If you didn't come to Irving with Jowan's plan, Irving will scold you and express disappointment, but Duncan being there to save you is still his doing. Duncan will praise you for standing by your friend, but Irving is peeved that you chose to trust Jowan over him. Nonetheless, he made sure Duncan was there to swoop you up from Greagoir.

You're Irving's favorite and he would do anything you ask, even travel a day across the lake to help save a possessed child. Even allow Jowan into the Fade when it's against his better judgement.

He knew he couldn't protect you from Tranquility or execution or Aeonar, so he set you up to get conscripted. He didn't betray you.

Irving saved you.

Roleplaying Redcliffe

The Redcliffe Dungeons where Jowan is encountered.

The Redcliffe Dungeons where Jowan is encountered.

Another reason I love playing as Mage Surana is that it makes the events at Redcliffe personal and gives the Warden a huge amount of roleplay for the first half of the game that the other Wardens just don't get.

Straight out of Ostagar, the Warden is advised to go to Redcliffe, where they discover their traitor-friend, Jowan, is the cause for an army of undead attacking the village each night.

The Warden doesn't know it's Jowan until after the battle, which can make for some interesting roleplay depending on whether or not they chose to defend the village. For example, if your Warden chooses to abandon Redcliffe for the night, they might return, discover Jowan is behind it, and then feel guilty, as they might blame themselves for letting Jowan escape the tower.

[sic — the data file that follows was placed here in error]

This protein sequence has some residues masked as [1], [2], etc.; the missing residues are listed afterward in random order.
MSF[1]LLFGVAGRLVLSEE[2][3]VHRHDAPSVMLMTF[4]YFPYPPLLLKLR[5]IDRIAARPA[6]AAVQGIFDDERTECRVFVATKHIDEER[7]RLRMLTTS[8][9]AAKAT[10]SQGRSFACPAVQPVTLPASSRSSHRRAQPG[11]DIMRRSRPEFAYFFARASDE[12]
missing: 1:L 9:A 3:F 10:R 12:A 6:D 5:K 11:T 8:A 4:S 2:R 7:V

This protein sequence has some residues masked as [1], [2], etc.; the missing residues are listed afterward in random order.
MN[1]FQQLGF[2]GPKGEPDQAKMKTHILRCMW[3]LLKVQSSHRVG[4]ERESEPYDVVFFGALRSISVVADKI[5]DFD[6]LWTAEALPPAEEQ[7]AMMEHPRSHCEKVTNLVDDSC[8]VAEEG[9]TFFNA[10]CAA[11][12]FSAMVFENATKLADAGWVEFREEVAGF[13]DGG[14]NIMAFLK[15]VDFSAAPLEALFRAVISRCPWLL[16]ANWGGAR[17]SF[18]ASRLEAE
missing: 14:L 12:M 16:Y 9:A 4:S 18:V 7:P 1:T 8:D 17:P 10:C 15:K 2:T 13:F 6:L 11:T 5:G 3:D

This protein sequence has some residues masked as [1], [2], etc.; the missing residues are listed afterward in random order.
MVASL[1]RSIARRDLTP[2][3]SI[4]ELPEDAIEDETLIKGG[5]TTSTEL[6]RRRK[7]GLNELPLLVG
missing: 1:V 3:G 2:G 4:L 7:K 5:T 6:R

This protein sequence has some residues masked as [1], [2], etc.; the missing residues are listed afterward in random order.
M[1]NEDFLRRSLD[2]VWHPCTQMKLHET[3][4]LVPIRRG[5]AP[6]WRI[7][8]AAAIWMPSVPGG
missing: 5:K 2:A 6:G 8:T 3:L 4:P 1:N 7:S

Talking to Jowan at length and choosing to release him or keep him imprisoned is also more meaningful when you actually know him. You can choose to play a bitter Warden who calls him a fool or you can open the door and let him run to freedom.

Given that you're a mage who actually understands demons and magic, it would also make sense in this origin to leave Redcliffe and venture to the Circle Tower to find help for Connor.

Possessed Connor and Isolde.

Possessed Connor and Isolde.